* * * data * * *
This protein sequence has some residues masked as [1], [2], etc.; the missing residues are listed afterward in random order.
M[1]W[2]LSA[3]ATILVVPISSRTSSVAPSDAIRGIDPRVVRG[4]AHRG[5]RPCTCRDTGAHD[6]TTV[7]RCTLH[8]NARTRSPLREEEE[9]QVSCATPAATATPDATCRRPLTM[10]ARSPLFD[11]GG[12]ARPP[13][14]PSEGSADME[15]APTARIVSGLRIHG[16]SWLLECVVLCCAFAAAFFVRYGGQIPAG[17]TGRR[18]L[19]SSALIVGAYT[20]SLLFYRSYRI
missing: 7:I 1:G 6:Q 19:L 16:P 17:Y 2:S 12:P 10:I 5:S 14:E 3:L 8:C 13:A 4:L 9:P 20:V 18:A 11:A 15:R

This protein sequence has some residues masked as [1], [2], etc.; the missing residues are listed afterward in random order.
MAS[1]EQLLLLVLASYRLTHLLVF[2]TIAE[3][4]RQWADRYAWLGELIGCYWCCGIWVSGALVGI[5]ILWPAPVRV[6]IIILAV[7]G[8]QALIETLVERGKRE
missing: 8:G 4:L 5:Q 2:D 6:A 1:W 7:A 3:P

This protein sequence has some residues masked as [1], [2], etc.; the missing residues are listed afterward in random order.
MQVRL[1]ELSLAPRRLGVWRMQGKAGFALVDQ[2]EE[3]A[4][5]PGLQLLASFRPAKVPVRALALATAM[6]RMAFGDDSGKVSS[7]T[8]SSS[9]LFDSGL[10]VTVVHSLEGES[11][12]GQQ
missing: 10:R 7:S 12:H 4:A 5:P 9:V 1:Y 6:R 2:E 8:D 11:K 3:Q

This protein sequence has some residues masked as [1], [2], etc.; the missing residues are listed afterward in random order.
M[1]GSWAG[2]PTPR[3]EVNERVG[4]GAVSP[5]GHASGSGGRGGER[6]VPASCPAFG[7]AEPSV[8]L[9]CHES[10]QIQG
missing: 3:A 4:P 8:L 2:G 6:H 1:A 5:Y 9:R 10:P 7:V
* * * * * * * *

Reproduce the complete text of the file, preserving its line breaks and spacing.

This protein sequence has some residues masked as [1], [2], etc.; the missing residues are listed afterward in random order.
M[1]W[2]LSA[3]ATILVVPISSRTSSVAPSDAIRGIDPRVVRG[4]AHRG[5]RPCTCRDTGAHD[6]TTV[7]RCTLH[8]NARTRSPLREEEE[9]QVSCATPAATATPDATCRRPLTM[10]ARSPLFD[11]GG[12]ARPP[13][14]PSEGSADME[15]APTARIVSGLRIHG[16]SWLLECVVLCCAFAAAFFVRYGGQIPAG[17]TGRR[18]L[19]SSALIVGAYT[20]SLLFYRSYRI
missing: 7:I 1:G 6:Q 19:L 16:P 17:Y 2:S 12:P 10:I 5:S 14:E 3:L 8:C 13:A 4:L 9:P 20:V 18:A 11:A 15:R

This protein sequence has some residues masked as [1], [2], etc.; the missing residues are listed afterward in random order.
MAS[1]EQLLLLVLASYRLTHLLVF[2]TIAE[3][4]RQWADRYAWLGELIGCYWCCGIWVSGALVGI[5]ILWPAPVRV[6]IIILAV[7]G[8]QALIETLVERGKRE
missing: 8:G 4:L 5:Q 2:D 6:A 1:W 7:A 3:P

This protein sequence has some residues masked as [1], [2], etc.; the missing residues are listed afterward in random order.
MQVRL[1]ELSLAPRRLGVWRMQGKAGFALVDQ[2]EE[3]A[4][5]PGLQLLASFRPAKVPVRALALATAM[6]RMAFGDDSGKVSS[7]T[8]SSS[9]LFDSGL[10]VTVVHSLEGES[11][12]GQQ
missing: 10:R 7:S 12:H 4:A 5:P 9:V 1:Y 6:R 2:E 8:D 11:K 3:Q

This protein sequence has some residues masked as [1], [2], etc.; the missing residues are listed afterward in random order.
M[1]GSWAG[2]PTPR[3]EVNERVG[4]GAVSP[5]GHASGSGGRGGER[6]VPASCPAFG[7]AEPSV[8]L[9]CHES[10]QIQG
missing: 3:A 4:P 8:L 2:G 6:H 1:A 5:Y 9:R 10:P 7:V